auscultation).  Physical examination (visual inspection.  Musculoskeletal system (lean and exhaustion appearance. moist palms). muscle weakness). T3.  Instrumental investigations (ultrasonography. inner tension. pregnancy. anxiety. poor concentration.  Inability of antigen-specific T-suppressor to inhibit T-helper activity results in the unregulated generation of TSH receptor antibodies. as suspected may be also originated from TSH receptor like antigens presented in some bacteria and viruses. antibodies to thyroid peroxidase). hyperdefecation with predisposition to diarrhoea). sweating.  Thyroid gland (usually enlargement).  The higher level of TSI the more severe is hyperthyroidism.  TSH receptor antibodies bind to TSH receptors presented on the thyroid follicular cell and stimulate thyroid hormone production.  Eyes (wide-eyed stare.  Triggering factors: viruses and bacterial infections (Spumaviruses.  Cardiac system (tachycardia). radioisotope studies). Mycoplasma).  TSH receptor antibodies. “angry look”). Yersinia enterocolitica.3  Defect of antigen specific T supressor. tremor).  Laboratory findings (TSH.  TSH receptor antibodies is considered as thyroid-stimulating immunoglobulins (TSI).  Skin (warm. T4. Clinical picture  Nervous system (nervousness. Pathogenesis  Thyrocytes express HLA and together with thyroid specific antigen bind T-helper through T-cell T3 receptor complex stimulating B cells to produce antibodies against TSH receptor.  Gastrointestinal system (hunger and weight loss. TSI. climbing. Diagnostic approach  Inquiry of the patient (anamnesis of the disease and life). palpation. emotional crisis. emotional lability. reduced muscles ability in walking. .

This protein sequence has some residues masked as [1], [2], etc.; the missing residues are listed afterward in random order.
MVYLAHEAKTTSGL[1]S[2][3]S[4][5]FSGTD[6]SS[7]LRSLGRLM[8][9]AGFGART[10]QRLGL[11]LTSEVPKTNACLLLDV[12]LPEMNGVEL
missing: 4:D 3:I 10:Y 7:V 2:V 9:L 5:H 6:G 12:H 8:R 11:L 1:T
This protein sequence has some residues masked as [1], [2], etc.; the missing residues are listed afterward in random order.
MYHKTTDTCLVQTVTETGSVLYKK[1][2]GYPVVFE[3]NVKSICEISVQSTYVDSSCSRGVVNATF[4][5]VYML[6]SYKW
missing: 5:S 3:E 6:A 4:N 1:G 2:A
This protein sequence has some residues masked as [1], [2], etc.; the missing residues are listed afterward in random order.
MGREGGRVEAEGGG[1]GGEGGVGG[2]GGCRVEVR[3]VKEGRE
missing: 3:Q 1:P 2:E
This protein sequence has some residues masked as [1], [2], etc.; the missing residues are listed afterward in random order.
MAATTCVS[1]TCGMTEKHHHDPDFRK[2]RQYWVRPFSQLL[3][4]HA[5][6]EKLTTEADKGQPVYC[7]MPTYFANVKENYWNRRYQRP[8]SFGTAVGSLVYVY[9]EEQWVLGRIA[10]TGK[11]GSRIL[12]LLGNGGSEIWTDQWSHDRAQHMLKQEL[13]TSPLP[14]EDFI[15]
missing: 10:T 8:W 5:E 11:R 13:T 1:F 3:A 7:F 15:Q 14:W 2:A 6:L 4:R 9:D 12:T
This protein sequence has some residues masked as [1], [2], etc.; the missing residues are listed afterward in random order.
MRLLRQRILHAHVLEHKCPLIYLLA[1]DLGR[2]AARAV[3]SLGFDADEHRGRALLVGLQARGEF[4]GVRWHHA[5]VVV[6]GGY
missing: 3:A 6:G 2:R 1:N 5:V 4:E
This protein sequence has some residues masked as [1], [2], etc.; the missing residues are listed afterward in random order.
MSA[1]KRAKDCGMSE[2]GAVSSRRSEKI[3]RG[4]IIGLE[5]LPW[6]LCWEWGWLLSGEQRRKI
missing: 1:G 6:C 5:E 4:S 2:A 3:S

nitrate. pertechnetate. thiocyanate) in the different drug compositions competitively inhibit accumulation of iodide. or once a day in the morning.5-1 g per day q. myalgia. Used only if other treatment are contraindicated.i. nitrate. Medicamentous therapy Pathogenetic treatment Agents that inhibit iodide trapping  Potassium perchlorate and other monovalent anions such as pertechnetate. Propylthiouracil. jaundice. Adverse effects The usual side effects include fever.i.d. Onset of thionamides effect takes within 3-4 weeks until the thyroid stores of T3 and T4 become depleted. except Potassium perchlorate that may be administered in the treatment of Iodine-induced thyrotoxicosis. nausea. The most common problem is hypothyroidism as a result of long-lasting . These drugs are now obsolete and mostly no longer used. Cabbages contain thiocyanate and is called goitrogenic vegetable. skin rash. Dosage: 0. Dosage: 30-60 mg per day t.d. Subtotal thyroidectomy (surgery). Thiamazole. thionamides (Thiamazole and Propylthiouracil) suppress iodide organification and condensation. Radioiodine therapy (radical treatment). 2. They decrease the synthesis of T3 and T4 blocking iodide into tyrosine incorporation and condensation of monoiodotyrosine and diiodotyrosine. 3. Dosage: 300-600 mg per day q.4 Treatment approach 1. Medicamentous therapy (pathogenetic and symptomatic treatment ).d. Agents that inhibit the synthesis of thyroid hormones  Thiamazole (Mercazolilum)  Propylthiouracil (Propacil) In order to inhibit synthesis.i. arthralgia. It is suggested that both of them are able to inhibit synthesis of TSI. and thiocyanate in the different drug compositions Monovalent anions (perchlorate. Discontinuation of potassium perchlorate worsen thyrotoxicosis. Propylthiouracil additionally inhibit peripheral T 4 conversion into T3 or activate T4 transformation into inactive reverse T3. Potassium perchlorate. Effect of their action is reversible. Drug’s abolition causes immediate surge in T 3 and T4 with aggravation of clinical status. Adverse effects Aplastic anaemia which may be fatal is the main side effect.